SOLOMON: After All These Years, It's Still a Mad World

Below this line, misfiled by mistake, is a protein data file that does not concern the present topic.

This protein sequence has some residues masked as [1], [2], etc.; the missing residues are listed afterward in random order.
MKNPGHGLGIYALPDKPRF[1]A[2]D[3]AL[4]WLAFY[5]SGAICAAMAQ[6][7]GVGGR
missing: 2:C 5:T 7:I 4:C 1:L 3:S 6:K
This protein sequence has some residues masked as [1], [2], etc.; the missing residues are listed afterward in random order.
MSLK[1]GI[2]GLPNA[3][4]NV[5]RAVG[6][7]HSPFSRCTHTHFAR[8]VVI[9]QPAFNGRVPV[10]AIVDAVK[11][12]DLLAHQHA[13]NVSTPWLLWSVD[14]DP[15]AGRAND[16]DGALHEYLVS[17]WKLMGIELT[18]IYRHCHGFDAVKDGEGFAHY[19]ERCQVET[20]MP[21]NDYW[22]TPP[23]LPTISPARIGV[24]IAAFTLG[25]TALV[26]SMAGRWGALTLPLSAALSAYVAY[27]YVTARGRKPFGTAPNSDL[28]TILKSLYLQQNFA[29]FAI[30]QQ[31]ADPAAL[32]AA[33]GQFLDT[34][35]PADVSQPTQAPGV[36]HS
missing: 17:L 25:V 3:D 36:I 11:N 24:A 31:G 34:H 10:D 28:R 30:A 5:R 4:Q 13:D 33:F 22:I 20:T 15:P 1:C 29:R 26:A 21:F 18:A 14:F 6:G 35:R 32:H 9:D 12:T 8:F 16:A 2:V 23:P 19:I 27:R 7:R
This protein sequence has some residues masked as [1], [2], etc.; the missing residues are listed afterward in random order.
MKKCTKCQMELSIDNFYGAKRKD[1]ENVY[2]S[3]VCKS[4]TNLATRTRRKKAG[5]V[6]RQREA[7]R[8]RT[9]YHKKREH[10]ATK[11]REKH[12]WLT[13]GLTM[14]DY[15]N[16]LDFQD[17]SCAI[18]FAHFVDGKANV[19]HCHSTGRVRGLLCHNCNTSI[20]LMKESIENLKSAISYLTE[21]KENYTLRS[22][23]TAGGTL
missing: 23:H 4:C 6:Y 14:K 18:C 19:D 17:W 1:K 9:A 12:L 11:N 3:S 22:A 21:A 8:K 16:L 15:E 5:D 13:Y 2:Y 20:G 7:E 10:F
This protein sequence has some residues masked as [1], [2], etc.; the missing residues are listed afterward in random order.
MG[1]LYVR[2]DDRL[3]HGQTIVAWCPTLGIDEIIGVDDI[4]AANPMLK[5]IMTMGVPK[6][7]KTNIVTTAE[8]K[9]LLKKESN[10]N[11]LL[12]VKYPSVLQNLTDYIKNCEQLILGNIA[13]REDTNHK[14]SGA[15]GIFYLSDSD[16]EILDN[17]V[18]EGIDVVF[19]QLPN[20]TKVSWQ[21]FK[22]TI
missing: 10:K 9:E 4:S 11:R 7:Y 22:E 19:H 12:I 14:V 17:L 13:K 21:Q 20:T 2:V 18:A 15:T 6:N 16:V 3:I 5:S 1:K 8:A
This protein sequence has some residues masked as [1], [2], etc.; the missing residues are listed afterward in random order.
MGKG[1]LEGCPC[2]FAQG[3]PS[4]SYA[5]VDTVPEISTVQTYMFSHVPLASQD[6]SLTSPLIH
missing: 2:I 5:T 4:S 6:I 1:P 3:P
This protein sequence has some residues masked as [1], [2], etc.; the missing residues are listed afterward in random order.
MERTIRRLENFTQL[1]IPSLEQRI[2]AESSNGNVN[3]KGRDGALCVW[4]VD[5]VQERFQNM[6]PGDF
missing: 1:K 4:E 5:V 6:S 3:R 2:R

Many middle-aged Americans have fond childhood memories of Mad Magazine. While its grinning young icon Alfred E. Neuman served as a zany alter ego for millions of baby boomers, the magazine was an artful "tour de farce" -- and an escape from the strictures of conformity in the 1950s and 1960s.Although Mad Magazine may seem to exist only in memory, it's actually still around. The press run is a lot smaller than it used to be -- now about half a million copies -- but the monthly remains very much alive.Founded in 1952, Mad quickly took up the challenge of breaking through rigidity and complacency. For many kids, Mad Magazine was the first media outlet to acknowledge that advertisers and politicians were lying to them on a regular basis. The professionals at work along Madison Avenue and Pennsylvania Avenue were frequent targets.From the outset, Mad also took on the most popular products of mass-marketed entertainment -- especially TV shows and Hollywood movies. The magazine had a sharp edge. Calling themselves "the usual gang of idiots," Mad's editors brought a subversive sensibility to their efforts.These days, commercialism is so cranked up that it's apt to seem like a parody of itself. Sometimes, unintended self-satire appears to permeate the mass media. Superficial ironic poses are everywhere. Politicians are slicker -- and perhaps more transparent -- than ever. Under such conditions, how can satirists compete with the madness commonly passing for reality?"It's tough to stay ahead of the curve because events keep being more preposterous than anything we can make up in the magazine," says John Ficarra, one of Mad's top editors.Willing to take creative risks while going over the top, Mad avoids mere silliness. Evident intelligence is often at work behind the drawings and between the lines. The magazine creates a rare atmosphere on its pages -- skeptical but not cynical, meaning without preaching, irreverent but not nihilistic.On America's magazine racks, Mad is unusual for another reason: It doesn't get a dime from advertisers.That's not just an aesthetic relief for readers -- it's also a boon to creativity. "The minute we would start accepting ads," Ficarra told me, "it would be much more difficult for us to do these kinds of things."For several decades, Mad has disparaged commercialism while shining light on its effects. So -- in contrast to the back covers of Time and Newsweek, which often glamorize smoking with splashy cigarette ads -- the back cover of the latest issue of Mad features a "Special All-Smoking Edition" of a cartoon called "Snappy Answers to Stupid Questions."A visitor asks a hospital patient who is hooked into a myriad of tubes and respirators: "Did a lifetime of smoking cause your terminal illness?""No, you can hardly call it a lifetime," comes the reply. "I didn't start smoking till I was 12!"Interviewing the president of a company named "R.J.R. Coffinail," a reporter asks: "Are you trying to get people addicted to smoking cigarettes?""No," the tobacco executive answers, "we add all the tar and nicotine for the health benefits."Meanwhile, the May issue of Mad includes five pages of an imaginary newspaper, the Tofu Times, with articles such as "How to Make Better Use of Your Time While Meditating," "Balancing Your Checkbook With Mind Waves" and "Putting Your Colon on the Internet -- It's Easy!"A section of the Tofu Times, offering "New Products for a New Age," hypes an inflatable guru made of sturdy polyvinyl chloride: "Optional voice chip features lecture on the evils of materialism. You'll be the envy of all your New Age friends!"In another spread, four pages are devoted to "The Diary of a 'Tomb Raider' Fanatic." A brief introduction under the Alfred E. Neuman logo sets the stage: "There's a nightmare world of unreality, where virtual humans fight to overcome a programmed hell." Without hitting readers over the head, the message is clear: Becoming obsessed with video games is no way to live.In a media world crying out for sharp satire, Mad Magazine is a survivor -- still managing to lampoon human foibles and mass-culture idiocy without denigrating humanity. That's no small achievement.Norman Solomon's latest book is "The Habits of Highly Deceptive Media."


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